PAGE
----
Imagine that we have a table storing some XML data inside it. For my demo, I have a table storing profile information for users. I’ve actually seen a table like this, grabbing information for a website and then shredding it later if there are changes needed in the database. Here’s the setup of the table with a row of data inserted.

CREATE TABLE UserProfile ( UserID INT IDENTITY(1,1) , profile XML ); GO INSERT INTO dbo.UserProfile ( profile ) VALUES ( N'<user> <username>way0utwest</username> <history> <pageurl>/default</pageurl> <pageurl>/scripts/</pageurl> <pageurl>/scripts/id/2433</pageurl> </history> <points> <forums>32432</forums> <qotd>1123</qotd> </points> </user>' );

If I want the username from this table, I can use this query:

SELECT profile.value('(/user/username)[1]', 'varchar(max)') FROM dbo.UserProfile AS up;

That will return this data:


However, suppose I don’t want to use that code in all my queries in the application. Certainly it’s not bad for stored procedures, but I don’t want to repeat that over and over either.

Instead I want to use a computed column. I’d think that we could do something like this:

ALTER TABLE dbo.UserProfile ADD Username AS (profile.value('(/user/username)[1]', 'varchar(max)'));

However that doesn’t work. I get this error:

Msg 435, Level 16, State 16, Line 1

Xml data type methods are not supported in computed column definitions. Create a scalar user-defined function to wrap the method invocation. The error occurred at column "Username2", table "UserProfile", in the ALTER TABLE statement.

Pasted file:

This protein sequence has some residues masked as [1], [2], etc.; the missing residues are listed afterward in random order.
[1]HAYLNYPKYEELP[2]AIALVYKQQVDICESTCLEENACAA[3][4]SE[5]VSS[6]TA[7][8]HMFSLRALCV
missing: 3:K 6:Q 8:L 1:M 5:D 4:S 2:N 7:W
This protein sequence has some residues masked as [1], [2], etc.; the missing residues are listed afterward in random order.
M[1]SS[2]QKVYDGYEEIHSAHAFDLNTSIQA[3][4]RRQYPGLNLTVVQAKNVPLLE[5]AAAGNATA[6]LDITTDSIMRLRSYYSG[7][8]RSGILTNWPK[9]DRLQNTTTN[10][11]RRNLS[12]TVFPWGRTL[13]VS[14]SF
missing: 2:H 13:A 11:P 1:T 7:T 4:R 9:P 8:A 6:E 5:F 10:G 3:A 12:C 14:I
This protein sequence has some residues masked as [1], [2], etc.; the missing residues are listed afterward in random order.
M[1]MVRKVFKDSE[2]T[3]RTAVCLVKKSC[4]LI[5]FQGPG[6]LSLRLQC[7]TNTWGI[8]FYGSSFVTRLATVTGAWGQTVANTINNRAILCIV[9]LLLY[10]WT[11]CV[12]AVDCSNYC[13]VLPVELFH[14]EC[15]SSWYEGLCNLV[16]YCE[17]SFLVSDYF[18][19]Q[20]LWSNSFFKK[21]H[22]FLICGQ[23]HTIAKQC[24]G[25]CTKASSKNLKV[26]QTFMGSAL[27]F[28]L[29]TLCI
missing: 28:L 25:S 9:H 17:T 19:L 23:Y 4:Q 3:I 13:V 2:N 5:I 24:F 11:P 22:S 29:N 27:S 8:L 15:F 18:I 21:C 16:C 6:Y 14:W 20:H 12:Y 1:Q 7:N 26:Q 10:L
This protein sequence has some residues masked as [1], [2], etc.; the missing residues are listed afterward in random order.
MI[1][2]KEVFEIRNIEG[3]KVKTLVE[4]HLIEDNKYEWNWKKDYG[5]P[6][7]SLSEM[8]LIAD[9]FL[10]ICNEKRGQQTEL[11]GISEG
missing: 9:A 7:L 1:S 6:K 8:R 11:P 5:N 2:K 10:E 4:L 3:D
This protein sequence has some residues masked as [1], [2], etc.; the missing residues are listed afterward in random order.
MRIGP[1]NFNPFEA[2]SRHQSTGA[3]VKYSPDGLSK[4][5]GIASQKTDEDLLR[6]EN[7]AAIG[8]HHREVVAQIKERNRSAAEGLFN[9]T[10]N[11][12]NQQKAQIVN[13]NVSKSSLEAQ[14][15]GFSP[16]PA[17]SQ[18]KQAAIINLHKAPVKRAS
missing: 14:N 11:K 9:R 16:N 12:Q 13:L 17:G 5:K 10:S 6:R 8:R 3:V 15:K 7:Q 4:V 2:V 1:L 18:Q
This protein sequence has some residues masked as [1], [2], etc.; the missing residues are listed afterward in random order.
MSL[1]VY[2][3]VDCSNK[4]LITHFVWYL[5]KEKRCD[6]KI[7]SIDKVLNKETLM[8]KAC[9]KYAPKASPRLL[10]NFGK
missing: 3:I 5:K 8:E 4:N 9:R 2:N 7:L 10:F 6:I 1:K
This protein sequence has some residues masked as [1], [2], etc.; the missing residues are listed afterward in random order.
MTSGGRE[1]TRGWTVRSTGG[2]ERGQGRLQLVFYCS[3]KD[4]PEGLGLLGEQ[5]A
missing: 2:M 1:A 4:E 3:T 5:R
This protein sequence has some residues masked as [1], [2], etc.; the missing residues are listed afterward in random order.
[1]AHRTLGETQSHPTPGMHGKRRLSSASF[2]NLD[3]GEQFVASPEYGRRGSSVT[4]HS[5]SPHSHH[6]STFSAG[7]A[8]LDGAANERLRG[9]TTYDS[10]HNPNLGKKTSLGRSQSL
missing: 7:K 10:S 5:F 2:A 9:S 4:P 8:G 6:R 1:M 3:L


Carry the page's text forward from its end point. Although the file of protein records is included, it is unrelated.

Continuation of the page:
I haven’t seen this documented in Books Online, but it’s a restriction. However, there is a specific document on using XML in computed columns, which gives a workaround. The way to do this is to use a user-defined function. I need to build a function with my query:

CREATE FUNCTION UserProfile_XML_UserName(@xml xml) RETURNS varchar(200) AS BEGIN RETURN @xml.value('(/user/username)[1]', 'varchar(max)') END ; GO

Now, I can use my function in the computed column

ALTER TABLE dbo.UserProfile ADD Username AS (dbo.UserProfile_XML_UserName(profile));

Now when I query the table, I have a new column with the username:

SELECT top 10 * FROM dbo.UserProfile AS up

Here are my results


That’s what I learned in the last month in working with T-SQL. This came from a user submission, and it required me to dig into BOL and find out how I could make this work.


Here are the references I used to learn about this:

T-SQL Tuesday #63 – Security

tsqltuesdayIt’s T-SQL Tuesday time again and this month we look at security. Kenneth Fisher has chosen this as his topic for February and you can read his invite here. There are lots of choices on what you write about, and I’m looking forward to reading what people choose.